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Paul Lambert, whose managerial career has blossomed from the depths of League Two with Wycombe to the Premier League, probably thought his days of competing with those languishing at the bottom of the league pyramid were over.
His three year job of guiding Norwich from League One to the Premier League and establishing them as a solid unit at the top level, took him to Aston Villa, a constant in the top division for the last 24 years but a club in need of galvanising after two years of decline. In the January of his inaugural year at Villa Park, it is a club from the basement division ironically testing Lambert’s position in the top league.
Villa are placed 16th after 21 Premier League games and are nervously looking over their shoulder at Wigan who are in the relegation zone, separated from the Midlands club by a point. They are in the semi-final of the League Cup, but are now close to the embarrassing brink of elimination to fourth tier outfit Bradford, who beat Villa 3-1 in the first leg, a result that occurred after a dreadful run of form that included festive defeats to Chelsea, Spurs and Wigan by a collective score of fifteen goals to nil.
Lambert has a clear long-term project in place at Villa and he should be, admittedly in contrast to modern football’s desire for immediacy, afforded time as a result. Shay Given, Darren Bent and Stephen Warnock have all lost their places as Lambert tries to build a side on young players, Christian Benteke is a regular up front at the age of 22, Ashley Westwood, the 22 year old who was last year playing for Crewe in League Two, partners Barry Bannan, 23, in midfield whilst Matthew Lowton, a summer signing from Sheffield United, plays at right-back at the age of 23.
Lowton played against Bradford in a back four alongside 21 year old Nathan Baker, 22 year old Joe Bennett and 23 year old Ciaran Clark. The Bantams duly exposed the folly of such inexperience by punishing abject defending at set-pieces to take a handsome lead back to Villa Park in a fortnight’s time.
23 year old Fabian Delph, so far a disappointment following his £6 million move from Leeds in 2009, played alongside Bannan on Tuesday night as Villa cope with the loss of captain Stiliyan Petrov who continues his recovery from leukaemia. It’s the loss of his influence that comes more obvious with every game Lambert’s slight midfield is badly overrun.
Misfortune with injuries has been a problem, the combative Karim Al-Ahmadi has been lost to an ankle knock whilst, at the back, Richard Dunne’s wealth of experience has been missing with a knee injury and fellow centre-back Ron Vlaar, a summer signing from Feyenoord, has seen a calf injury stop his promising impact from the early days at the club.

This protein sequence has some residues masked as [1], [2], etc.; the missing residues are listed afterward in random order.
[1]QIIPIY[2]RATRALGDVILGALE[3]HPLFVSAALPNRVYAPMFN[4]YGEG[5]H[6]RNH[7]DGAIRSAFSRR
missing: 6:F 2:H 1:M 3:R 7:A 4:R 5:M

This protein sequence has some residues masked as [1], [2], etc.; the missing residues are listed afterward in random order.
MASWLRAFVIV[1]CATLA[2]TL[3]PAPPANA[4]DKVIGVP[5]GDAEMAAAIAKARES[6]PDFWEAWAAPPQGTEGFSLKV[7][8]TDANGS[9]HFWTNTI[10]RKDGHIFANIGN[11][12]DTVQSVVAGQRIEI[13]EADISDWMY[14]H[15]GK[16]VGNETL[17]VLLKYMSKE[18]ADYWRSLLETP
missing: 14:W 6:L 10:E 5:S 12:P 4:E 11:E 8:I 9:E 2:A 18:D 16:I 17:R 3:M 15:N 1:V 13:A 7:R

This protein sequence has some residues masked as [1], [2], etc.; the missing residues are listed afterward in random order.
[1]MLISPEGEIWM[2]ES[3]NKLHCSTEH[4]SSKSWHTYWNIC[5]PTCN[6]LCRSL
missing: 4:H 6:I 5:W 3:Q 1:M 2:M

But the manager has tried intentionally to move away from past eras and it is backfiring. Charles N’Zogbia, Stephen Ireland, Darren Bent and Gabriel Agbonlahor, all players with proven Premier League pasts, have been overlooked at certain stages by Lambert and although Agbonlahor and N’Zogbia started the game with Bradford, they were the only 2 outfield players in Villa’s team to complete a season in the top division.
Faith has instead been installed in Brett Holman, signed on a free from AZ Alkmaar in the summer, and the 21 year old Andreas Weimann who has been part of Villa’s youth set up since being spotted by O’Neill in 2007. His eight goals in the last eleven games being one of the few bright points of Lambert’s youthful overhaul.
It is a deliberate approach that has owed, in part, to the lavish spending of the Martin O’Neil days in which, although the club enjoyed two sixth place finishes, a squad was assembled on a wage bill that accounted for 88% of the annual turnover.
Remnants from the O’Neill days Carlos Cuellar, Habib Beye and James Collins have been moved on, but Lambert has been left with Warnock, Given, Bent, Ireland and Alan Hutton, players who the Scotsman doesn’t view as value for money in the long term and has phased out in the prophecy of their departures that will bring the Villa wage bill down to more healthier levels. Young players with low reputations have formed the new approach, but there is no doubting, as Bradford reinforced on Tuesday, Lambert may have to compromise or risk capping the two years of decline since the departure of O’Neill in 2010 with a possible disastrous relegation.
That may mean dipping into the transfer market to add valuable experience in what would be a potential gamble against accusations of panic-buying, or he could turn back to players like Bent who do not seem to have a future within Lambert’s new regime. The 4-1 and 2-4 win at Norwich and Manchester City in the cup, and the 1-3 league win at Liverpool have indicated Lambert does have the talent in his young side to work with, but those performances have become anomalies in what has become a depressing season that has failed to arrest the slide, even when the long-term picture is taken into account.
Lambert faces a huge decision on whether to back his instinct and continue with his band of fresh blood or change to save the short-term before his long-term vision, refreshing in the modern game, is lost forever. Maybe chairman Randy Lerner has a decision whether to continue with his manager should the club slip closer to the drop and Bradford manage to finish their extraordinary job in two week’s time.
Whatever the Villa hierarchy chose to do, Lambert’s future design is being built on extremely rocky ground.
Written by Adam Gray
Follow him on Twitter @AdamGray1250
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